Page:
The Humboldt County Planning Department is now developing new zoning regulations for 13,000 parcels covering half a million acres of land in order to comply with the updated General Plan ("On the Go-Slow," Jan. 24). They have already started with a series of public workshops, including one at McKinleyville's Azalea Hall 6 p.m., Wednesday, March 13.
Zoning regulates how land is used, specifying locations and densities, so if you care about how Humboldt County plans for the health of its communities and resource lands — zoning is where the rubber meets the road.
The public input process seems rushed, given the 20 years it took to update this General Plan, and the fact that the planning department is allowing itself two years to complete the required zoning.
Maybe they want to avoid reawakening some of the contentiousness responsible for the phenomenally long General Plan Update process.
One bone in that contention may be the homes that are now automatically allowable on the vast majority of county resource lands, further straining infrastructure and services, especially roads and fire.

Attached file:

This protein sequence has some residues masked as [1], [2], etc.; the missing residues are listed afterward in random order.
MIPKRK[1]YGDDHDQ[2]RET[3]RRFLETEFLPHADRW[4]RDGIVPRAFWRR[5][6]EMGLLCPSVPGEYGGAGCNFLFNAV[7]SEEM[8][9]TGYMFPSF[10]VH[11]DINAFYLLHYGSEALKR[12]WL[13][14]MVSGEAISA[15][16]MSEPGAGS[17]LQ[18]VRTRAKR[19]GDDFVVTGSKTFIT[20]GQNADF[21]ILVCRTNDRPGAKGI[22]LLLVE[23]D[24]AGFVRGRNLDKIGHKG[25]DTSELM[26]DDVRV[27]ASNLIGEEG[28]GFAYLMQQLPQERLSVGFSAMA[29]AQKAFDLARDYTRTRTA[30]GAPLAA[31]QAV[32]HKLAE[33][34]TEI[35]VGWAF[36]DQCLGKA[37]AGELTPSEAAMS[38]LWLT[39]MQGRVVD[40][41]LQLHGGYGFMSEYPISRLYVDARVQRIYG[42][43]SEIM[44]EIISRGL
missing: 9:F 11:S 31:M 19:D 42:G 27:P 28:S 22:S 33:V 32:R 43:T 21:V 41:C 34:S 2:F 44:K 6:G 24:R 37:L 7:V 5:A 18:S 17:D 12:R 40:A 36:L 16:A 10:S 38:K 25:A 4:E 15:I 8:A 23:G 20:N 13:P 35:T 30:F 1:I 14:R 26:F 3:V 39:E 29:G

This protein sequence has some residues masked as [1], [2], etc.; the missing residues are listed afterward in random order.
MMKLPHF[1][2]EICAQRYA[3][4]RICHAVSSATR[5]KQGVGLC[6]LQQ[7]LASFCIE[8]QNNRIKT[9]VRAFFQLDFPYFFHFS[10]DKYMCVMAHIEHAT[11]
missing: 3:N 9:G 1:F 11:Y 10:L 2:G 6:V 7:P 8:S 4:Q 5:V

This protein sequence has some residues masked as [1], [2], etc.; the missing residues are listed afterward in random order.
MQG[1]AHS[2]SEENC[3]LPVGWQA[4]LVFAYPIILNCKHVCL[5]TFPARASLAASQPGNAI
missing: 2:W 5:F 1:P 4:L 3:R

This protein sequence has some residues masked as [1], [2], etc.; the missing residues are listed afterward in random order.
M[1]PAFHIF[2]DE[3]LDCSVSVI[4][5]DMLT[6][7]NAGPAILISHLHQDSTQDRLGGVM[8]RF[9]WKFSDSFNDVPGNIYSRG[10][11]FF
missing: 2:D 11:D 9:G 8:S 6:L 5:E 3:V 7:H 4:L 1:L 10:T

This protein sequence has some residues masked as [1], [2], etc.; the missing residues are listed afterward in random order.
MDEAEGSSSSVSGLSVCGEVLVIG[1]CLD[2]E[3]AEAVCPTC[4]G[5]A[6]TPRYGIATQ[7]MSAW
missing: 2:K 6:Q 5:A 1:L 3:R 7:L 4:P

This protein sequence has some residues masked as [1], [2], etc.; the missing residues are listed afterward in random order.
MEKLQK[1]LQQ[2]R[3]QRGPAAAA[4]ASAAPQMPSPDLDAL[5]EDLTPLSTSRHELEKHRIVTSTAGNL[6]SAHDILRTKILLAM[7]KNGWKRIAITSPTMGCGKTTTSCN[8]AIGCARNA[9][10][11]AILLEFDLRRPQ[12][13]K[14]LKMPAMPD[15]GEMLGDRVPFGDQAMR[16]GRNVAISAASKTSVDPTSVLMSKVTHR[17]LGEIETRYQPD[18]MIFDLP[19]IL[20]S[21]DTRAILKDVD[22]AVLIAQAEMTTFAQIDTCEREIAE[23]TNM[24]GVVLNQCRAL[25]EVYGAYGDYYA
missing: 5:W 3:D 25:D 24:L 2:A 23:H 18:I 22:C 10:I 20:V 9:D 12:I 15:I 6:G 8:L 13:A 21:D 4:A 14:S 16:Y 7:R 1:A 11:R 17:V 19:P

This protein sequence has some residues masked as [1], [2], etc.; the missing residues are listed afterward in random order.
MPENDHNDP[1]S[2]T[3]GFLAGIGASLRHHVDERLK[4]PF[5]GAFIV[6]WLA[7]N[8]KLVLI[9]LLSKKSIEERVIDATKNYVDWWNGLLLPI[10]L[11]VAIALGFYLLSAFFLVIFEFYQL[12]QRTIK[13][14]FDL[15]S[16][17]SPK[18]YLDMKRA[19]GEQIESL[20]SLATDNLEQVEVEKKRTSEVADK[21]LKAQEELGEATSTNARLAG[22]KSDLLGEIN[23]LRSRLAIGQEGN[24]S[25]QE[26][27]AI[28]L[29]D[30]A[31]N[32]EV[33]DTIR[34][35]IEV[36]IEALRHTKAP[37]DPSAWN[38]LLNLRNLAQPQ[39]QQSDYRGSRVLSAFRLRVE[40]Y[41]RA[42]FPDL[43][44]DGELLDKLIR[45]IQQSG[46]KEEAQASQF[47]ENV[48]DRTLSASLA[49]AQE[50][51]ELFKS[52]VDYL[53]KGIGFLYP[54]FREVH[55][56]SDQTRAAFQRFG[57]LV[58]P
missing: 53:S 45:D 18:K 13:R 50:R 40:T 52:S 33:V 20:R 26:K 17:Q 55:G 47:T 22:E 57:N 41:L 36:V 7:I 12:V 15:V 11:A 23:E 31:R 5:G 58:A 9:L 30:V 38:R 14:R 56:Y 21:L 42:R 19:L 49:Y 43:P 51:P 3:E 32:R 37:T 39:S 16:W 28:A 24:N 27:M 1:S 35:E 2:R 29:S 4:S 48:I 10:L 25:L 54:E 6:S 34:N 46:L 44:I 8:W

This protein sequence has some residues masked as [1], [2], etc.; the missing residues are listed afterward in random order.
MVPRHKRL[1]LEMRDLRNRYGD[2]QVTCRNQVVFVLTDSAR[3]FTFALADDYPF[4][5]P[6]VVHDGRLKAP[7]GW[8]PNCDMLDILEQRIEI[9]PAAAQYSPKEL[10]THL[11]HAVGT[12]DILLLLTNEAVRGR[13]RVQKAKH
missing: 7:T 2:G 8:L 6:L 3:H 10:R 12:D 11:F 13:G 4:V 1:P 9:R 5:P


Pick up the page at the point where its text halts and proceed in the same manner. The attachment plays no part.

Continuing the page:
Others might be the weakened protections of water quality and forested buffers between communities, or perceived threats to neighborhood character and property values.
Everyone does have a stake in zoning. Too bad it is so boring. Most of us can't get excited about understanding land use regulations until it directly threatens our comfort or finances.
But climate change will soon enter the comfort zones of all of us, and the financial impacts of disappearing natural habitats and their ecosystem services are closing in, as well.
How land is treated by each family, each community, each state and country is becoming critical, and we need to start caring ... even about zoning.
Joyce King, McKinleyville